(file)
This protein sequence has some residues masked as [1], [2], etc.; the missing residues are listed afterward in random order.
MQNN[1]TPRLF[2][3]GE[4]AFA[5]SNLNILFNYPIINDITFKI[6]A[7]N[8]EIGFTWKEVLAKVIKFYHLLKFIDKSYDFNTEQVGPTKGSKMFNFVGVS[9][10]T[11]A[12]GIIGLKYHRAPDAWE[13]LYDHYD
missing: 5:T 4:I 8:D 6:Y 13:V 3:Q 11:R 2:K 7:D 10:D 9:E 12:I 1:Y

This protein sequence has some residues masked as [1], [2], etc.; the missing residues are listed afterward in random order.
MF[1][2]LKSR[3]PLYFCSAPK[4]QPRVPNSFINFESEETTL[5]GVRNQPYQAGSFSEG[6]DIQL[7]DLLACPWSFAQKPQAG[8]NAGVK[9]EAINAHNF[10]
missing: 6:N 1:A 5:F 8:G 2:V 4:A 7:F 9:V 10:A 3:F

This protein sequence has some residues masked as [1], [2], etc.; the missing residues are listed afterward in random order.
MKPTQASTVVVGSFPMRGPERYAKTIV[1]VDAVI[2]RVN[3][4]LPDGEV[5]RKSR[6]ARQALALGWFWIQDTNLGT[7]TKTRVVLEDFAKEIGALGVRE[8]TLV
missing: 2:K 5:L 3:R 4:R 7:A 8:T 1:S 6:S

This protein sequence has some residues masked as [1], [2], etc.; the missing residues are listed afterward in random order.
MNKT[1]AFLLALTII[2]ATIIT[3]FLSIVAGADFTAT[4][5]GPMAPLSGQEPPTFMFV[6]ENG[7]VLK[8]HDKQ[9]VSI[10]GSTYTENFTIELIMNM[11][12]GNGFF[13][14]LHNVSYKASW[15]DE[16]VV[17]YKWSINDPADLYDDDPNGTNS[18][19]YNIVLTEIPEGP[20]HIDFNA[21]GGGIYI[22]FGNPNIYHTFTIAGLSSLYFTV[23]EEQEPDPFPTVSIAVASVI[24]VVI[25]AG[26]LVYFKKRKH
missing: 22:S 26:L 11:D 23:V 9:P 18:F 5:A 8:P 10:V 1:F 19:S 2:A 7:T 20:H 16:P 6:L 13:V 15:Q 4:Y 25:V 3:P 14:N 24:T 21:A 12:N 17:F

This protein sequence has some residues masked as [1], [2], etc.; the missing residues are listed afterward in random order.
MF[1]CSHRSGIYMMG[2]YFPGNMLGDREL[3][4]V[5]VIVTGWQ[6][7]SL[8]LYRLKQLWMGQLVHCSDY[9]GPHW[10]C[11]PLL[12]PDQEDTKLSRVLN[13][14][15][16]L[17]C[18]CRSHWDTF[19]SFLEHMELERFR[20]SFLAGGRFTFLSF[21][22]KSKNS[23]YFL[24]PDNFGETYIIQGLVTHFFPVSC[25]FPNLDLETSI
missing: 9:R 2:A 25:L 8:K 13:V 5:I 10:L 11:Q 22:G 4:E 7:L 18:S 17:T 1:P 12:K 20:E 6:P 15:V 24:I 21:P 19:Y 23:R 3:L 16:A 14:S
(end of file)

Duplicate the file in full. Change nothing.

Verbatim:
This protein sequence has some residues masked as [1], [2], etc.; the missing residues are listed afterward in random order.
MQNN[1]TPRLF[2][3]GE[4]AFA[5]SNLNILFNYPIINDITFKI[6]A[7]N[8]EIGFTWKEVLAKVIKFYHLLKFIDKSYDFNTEQVGPTKGSKMFNFVGVS[9][10]T[11]A[12]GIIGLKYHRAPDAWE[13]LYDHYD
missing: 5:T 4:I 8:D 6:Y 13:V 3:Q 11:R 2:K 7:D 10:D 9:E 12:I 1:Y

This protein sequence has some residues masked as [1], [2], etc.; the missing residues are listed afterward in random order.
MF[1][2]LKSR[3]PLYFCSAPK[4]QPRVPNSFINFESEETTL[5]GVRNQPYQAGSFSEG[6]DIQL[7]DLLACPWSFAQKPQAG[8]NAGVK[9]EAINAHNF[10]
missing: 6:N 1:A 5:F 8:G 2:V 4:A 7:F 9:V 10:A 3:F

This protein sequence has some residues masked as [1], [2], etc.; the missing residues are listed afterward in random order.
MKPTQASTVVVGSFPMRGPERYAKTIV[1]VDAVI[2]RVN[3][4]LPDGEV[5]RKSR[6]ARQALALGWFWIQDTNLGT[7]TKTRVVLEDFAKEIGALGVRE[8]TLV
missing: 2:K 5:L 3:R 4:R 7:A 8:T 1:S 6:S

This protein sequence has some residues masked as [1], [2], etc.; the missing residues are listed afterward in random order.
MNKT[1]AFLLALTII[2]ATIIT[3]FLSIVAGADFTAT[4][5]GPMAPLSGQEPPTFMFV[6]ENG[7]VLK[8]HDKQ[9]VSI[10]GSTYTENFTIELIMNM[11][12]GNGFF[13][14]LHNVSYKASW[15]DE[16]VV[17]YKWSINDPADLYDDDPNGTNS[18][19]YNIVLTEIPEGP[20]HIDFNA[21]GGGIYI[22]FGNPNIYHTFTIAGLSSLYFTV[23]EEQEPDPFPTVSIAVASVI[24]VVI[25]AG[26]LVYFKKRKH
missing: 22:S 26:L 11:D 23:V 9:P 18:F 5:A 8:P 10:V 1:F 19:S 2:A 7:T 20:H 16:P 6:L 13:V 15:Q 4:Y 25:V 3:P 14:N 24:T 21:A 12:N 17:F

This protein sequence has some residues masked as [1], [2], etc.; the missing residues are listed afterward in random order.
MF[1]CSHRSGIYMMG[2]YFPGNMLGDREL[3][4]V[5]VIVTGWQ[6][7]SL[8]LYRLKQLWMGQLVHCSDY[9]GPHW[10]C[11]PLL[12]PDQEDTKLSRVLN[13][14][15][16]L[17]C[18]CRSHWDTF[19]SFLEHMELERFR[20]SFLAGGRFTFLSF[21][22]KSKNS[23]YFL[24]PDNFGETYIIQGLVTHFFPVSC[25]FPNLDLETSI
missing: 9:R 2:A 25:L 8:K 13:V 5:I 10:L 11:Q 22:G 4:E 7:L 18:S 17:T 1:P 12:K 20:E 6:P 15:V 24:I 21:P 19:Y 23:R 3:L 16:A 14:S